Oracle Database Data Protection

kwlol
kwlol used Ask the Experts™
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I would like to know how the Oracle database files are protected under the operating system, say AIX.  In particular,
- is the database files encrypted, so that they could not be seen by other users under the same OS?
- how about its stored procedures, would they be stored as plained text under the OS?
- any log files that may leak out the data stored inside?

Thanks.
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Most Valuable Expert 2012
Distinguished Expert 2018

Commented:
- is the database files encrypted, so that they could not be seen by other users under the same OS?

Not by default.  You need additional products to achieve this:
http://www.oracle.com/us/products/database/sans-tde-wp-178238.pdf

- how about its stored procedures, would they be stored as plained text under the OS?

By default stored procedure code is in clear text.  Check out the WRAP program (They can still be unwrapped):

http://docs.oracle.com/cd/E11882_01/appdev.112/e25519/wrap.htm

- any log files that may leak out the data stored inside?

Main ones: Archived redo logs.

Also, any trace files have the potential to leak data.  Depending on what you consider a leak, log files like sqlnet.log and even the listener.log can provide some sensitieve information.
johnsoneSenior Oracle DBA

Commented:
While the data files are not encrypted, they are not easily human readable.  You could probably figure out things stored in VARCHAR or CHAR fields, but anything in a NUMBER field is definitely not human readable.

For stored procedures, they are stored in a data file and not easily accessible from the OS.  From within the database, they are stored in plain text unless wrapped as already suggested.

Archive log files go with data files.  The information in them is not human readable, but VARCHAR or CHAR fields could possibly be pulled from them in some way.

The only human readable file that I could think of that might have data in it would be a trace file.  However that depends on how your application is written.  If it is all done with bind variables, that would drastically minimize the amount of data that is in the files.  Also, this would assume that you have tracing turned on.  If it is off, then this would minimize it even more.
Most Valuable Expert 2012
Distinguished Expert 2018

Commented:
>>they are not easily human readable

There are a lot of tools out there to browse (recover) data by reading the DBF files directly.

Oracle even supplies one:  BBED
http://www.dba-oracle.com/forensics/t_forensics_bbed.htm

>>The information in them is not human readable, but VARCHAR or CHAR fields could possibly be pulled from them in some way.

Logminer.
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Senior Oracle DBA
Commented:
I think we are reading the question differently.  The way I read it, is by using OS level tools, such as cat, awk, etc.  Can someone read the data in the files?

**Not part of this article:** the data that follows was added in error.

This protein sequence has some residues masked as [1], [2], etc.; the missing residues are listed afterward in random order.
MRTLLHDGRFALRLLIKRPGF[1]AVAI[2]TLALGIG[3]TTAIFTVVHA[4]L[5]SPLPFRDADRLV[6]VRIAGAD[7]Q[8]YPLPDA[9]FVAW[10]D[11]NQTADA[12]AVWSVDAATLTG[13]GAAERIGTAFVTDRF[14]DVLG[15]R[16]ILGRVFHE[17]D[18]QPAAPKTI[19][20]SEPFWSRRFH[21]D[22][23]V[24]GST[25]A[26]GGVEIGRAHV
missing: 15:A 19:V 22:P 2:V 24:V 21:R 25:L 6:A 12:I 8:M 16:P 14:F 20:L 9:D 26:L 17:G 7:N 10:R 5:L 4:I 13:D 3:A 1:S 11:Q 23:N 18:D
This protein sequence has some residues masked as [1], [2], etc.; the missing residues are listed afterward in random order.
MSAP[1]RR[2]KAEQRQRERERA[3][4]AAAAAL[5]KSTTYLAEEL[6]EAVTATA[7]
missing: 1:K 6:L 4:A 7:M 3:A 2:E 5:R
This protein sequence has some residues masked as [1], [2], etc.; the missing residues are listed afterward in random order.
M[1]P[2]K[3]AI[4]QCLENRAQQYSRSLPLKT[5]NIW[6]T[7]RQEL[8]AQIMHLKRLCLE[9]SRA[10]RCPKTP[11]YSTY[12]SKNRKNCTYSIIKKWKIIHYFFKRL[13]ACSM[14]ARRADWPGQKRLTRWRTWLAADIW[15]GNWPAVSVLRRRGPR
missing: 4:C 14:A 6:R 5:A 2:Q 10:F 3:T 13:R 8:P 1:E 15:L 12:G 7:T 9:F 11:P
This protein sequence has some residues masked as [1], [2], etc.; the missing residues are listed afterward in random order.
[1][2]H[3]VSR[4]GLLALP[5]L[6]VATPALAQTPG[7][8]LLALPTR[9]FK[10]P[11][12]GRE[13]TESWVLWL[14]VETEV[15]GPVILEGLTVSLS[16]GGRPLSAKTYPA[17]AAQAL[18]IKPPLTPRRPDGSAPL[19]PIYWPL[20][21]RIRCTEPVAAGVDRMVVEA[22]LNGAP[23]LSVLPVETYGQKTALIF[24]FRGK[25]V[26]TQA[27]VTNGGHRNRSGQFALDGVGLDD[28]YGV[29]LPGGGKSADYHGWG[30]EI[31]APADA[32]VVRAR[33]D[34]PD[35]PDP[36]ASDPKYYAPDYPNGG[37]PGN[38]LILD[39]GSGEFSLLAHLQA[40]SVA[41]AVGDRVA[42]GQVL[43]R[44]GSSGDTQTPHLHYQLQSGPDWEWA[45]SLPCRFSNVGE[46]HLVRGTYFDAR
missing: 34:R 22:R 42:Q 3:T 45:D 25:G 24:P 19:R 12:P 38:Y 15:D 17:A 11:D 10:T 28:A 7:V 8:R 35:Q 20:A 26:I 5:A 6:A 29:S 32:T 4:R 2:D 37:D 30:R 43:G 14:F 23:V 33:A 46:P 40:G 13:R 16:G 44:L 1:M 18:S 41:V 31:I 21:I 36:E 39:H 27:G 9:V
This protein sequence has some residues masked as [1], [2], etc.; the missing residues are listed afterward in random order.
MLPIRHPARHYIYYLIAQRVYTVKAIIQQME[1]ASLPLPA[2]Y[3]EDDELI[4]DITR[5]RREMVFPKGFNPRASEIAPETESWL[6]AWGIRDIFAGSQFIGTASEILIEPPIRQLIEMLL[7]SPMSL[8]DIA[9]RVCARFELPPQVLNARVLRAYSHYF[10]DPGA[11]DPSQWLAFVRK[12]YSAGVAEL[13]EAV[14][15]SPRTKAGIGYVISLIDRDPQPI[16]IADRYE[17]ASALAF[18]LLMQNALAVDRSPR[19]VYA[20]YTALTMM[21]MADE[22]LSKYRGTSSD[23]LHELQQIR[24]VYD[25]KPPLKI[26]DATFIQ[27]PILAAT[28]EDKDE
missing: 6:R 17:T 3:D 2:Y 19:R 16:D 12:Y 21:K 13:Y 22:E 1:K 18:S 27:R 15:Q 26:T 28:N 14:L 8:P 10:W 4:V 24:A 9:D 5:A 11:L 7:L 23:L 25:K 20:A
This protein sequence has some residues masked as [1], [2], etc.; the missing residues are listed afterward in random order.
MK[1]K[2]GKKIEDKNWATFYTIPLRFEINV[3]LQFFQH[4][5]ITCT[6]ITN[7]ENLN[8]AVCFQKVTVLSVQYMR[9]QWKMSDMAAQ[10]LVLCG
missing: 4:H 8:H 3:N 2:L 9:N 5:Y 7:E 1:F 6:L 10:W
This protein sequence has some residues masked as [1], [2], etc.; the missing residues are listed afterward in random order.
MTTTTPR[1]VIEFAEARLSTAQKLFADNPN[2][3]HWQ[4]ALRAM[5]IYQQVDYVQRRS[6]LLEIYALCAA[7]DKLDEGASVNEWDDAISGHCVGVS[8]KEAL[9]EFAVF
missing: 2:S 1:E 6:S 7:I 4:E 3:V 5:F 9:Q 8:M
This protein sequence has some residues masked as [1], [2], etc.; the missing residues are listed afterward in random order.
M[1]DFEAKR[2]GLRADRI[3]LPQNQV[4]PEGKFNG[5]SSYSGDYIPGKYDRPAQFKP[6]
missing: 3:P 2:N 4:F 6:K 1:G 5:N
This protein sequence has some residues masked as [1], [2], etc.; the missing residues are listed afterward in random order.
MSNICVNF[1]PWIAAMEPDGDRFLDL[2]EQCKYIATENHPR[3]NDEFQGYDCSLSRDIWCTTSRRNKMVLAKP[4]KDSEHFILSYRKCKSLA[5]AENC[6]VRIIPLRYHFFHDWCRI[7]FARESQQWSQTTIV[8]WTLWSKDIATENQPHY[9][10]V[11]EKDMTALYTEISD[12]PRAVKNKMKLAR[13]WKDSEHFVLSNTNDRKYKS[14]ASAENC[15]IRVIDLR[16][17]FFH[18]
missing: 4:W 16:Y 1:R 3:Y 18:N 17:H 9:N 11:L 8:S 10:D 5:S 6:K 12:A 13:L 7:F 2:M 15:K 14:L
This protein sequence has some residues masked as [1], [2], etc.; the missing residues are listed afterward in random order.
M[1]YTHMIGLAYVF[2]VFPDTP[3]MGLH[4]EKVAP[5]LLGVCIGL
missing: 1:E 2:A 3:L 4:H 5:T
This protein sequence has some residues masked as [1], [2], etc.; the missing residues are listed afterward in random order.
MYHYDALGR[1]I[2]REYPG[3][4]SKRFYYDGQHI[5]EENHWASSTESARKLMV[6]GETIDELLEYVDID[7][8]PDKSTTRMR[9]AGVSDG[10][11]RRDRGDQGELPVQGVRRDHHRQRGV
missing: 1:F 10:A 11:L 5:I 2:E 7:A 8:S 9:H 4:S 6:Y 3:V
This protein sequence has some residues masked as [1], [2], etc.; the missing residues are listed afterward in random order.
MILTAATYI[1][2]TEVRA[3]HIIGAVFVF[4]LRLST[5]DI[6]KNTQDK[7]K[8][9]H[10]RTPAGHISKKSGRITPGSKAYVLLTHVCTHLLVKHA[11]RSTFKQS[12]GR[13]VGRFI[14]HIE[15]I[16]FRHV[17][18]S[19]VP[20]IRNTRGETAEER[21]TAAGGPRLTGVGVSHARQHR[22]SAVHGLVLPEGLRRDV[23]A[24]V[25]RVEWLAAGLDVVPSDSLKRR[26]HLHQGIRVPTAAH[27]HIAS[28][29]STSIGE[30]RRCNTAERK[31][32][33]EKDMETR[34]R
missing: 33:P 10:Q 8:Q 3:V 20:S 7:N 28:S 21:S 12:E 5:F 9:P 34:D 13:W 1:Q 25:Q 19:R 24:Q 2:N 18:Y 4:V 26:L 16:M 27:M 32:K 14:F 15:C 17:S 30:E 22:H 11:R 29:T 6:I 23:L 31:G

Oracle also supplies SQL*Plus that can read the data files.

Certainly, I could say that by logging into the database and running a SELECT, you can see the data.  Last I checked Logminer is a tool that you need to be in the database to use.

To me, you are trying to keep the casual user from reading the files directly and getting the data out of them.  If someone wants the data, and is determined enough to get it, they will get it, even if it is encrypted.  Encryption is a deterrent.  It is not one-way like hashing.  Since by its very nature it can be reversed, there is a way to get at the data no matter what.
Most Valuable Expert 2012
Distinguished Expert 2018
Commented:
>>I think we are reading the question differently.

Possibly.  I took it from a Security standpoint talking about encryption at rest/in transit.

>>Oracle also supplies SQL*Plus that can read the data files.

All I need is a copy of your datafile/logfile and I can move it off to my own server to use logminer/BBED.  Those are pretty simple to figure out.  

I thought logminer could read logs from other systems using the command line?

I agree Encryption is a deterrent but if you encrypt at rest using a decent algorithm, you will need NSA computing capabilities to get the data.
johnsoneSenior Oracle DBA

Commented:
Last time I used LogMiner, it was a package DBMS_LOGMNR.  There is no command line that I am aware of.  Without a dictionary file it is pretty difficult to read them on another system.  The datatypes and things are skewed.  You may be able to get some information out of them from the statements, but it is all in a raw binary format (even character fields).  The dictionary file is what makes them readable.
Top Expert 2015

Commented:
You need extra products to achieve PCI-DSS conformance as AIX or plain oracle has no provisions to encrypt database.
Linux on the cheaper hand can encrypt LVM partitions....

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